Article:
Socrates notes that some opinion is right and some is wrong, it is better to respect the opinion of the expert few than that of the popular majority. My dear Crito, why should we pay so much attention to what most people think? The most sensible people. who have more claim to be considered, will believe that things have been done exactly as they have. 44c The opinion of the many cannot do the greatest harm to an individual ( make him unjust ) and so it follows they cannot do the greatest good either ( make him just). Life would not be worth living with an unhealthy body, it would be even worse with an unhealthy (unjust) soul. Life in itself is not of great value, but living a good life is.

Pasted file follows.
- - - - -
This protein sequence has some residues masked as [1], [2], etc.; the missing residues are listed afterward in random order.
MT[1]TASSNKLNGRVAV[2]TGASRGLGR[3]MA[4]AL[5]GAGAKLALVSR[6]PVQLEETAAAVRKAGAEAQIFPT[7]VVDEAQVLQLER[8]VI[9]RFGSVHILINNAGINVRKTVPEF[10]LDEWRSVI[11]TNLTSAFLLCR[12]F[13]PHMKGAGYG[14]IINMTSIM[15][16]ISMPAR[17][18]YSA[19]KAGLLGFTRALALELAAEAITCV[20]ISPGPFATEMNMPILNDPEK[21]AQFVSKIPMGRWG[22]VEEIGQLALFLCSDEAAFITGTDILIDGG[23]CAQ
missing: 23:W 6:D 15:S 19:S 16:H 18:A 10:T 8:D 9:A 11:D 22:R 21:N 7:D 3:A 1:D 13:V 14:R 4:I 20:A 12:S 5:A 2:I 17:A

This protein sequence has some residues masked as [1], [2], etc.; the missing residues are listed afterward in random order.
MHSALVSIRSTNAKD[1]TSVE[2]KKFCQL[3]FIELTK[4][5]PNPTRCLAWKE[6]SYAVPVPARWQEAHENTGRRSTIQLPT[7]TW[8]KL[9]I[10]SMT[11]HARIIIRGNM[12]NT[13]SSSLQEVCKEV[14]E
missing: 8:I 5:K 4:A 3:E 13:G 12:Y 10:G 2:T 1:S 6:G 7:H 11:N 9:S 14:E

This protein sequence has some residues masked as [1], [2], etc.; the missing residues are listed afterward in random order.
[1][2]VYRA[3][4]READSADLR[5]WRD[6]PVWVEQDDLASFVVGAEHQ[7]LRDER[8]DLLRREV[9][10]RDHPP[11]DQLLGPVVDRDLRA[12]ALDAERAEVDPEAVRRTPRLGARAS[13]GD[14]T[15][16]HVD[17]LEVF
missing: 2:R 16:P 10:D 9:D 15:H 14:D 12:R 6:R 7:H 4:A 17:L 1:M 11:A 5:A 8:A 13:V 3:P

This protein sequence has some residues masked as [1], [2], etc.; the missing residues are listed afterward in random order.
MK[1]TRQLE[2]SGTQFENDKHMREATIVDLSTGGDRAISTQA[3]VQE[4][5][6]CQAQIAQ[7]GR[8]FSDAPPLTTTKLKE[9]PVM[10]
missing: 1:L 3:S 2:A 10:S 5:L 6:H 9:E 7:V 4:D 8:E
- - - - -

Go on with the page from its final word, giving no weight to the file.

To Socrates a good life is one lived in just and moral manner. I should like you to consider whether we still agree on this point: that the really important thing is not to live, but to live well. live well amounts to the same thing as to live honorably and justly 48b To Socrates justice dictates the health of the soul and so he would follow the orders of justice in the manner as which he would follow a doctors orders for his physical health. What is important is whether it is just or unjust to escape while enlisting the help of others in doing this. shall we be acting justly in paying money and showing gratitude to these people who are going to rescue me, and in escaping or arranging the escape ourselves, or shall we really be acting unjustly in doing all this? If it becomes clear that such conduct is unjust, I cannot help thinking that the question whether we are sure to die, or to suffer any other ill-effect for that matter, if we stand our ground and take no action, ought not to weigh with us at all in comparison with the risk of acting unjustly.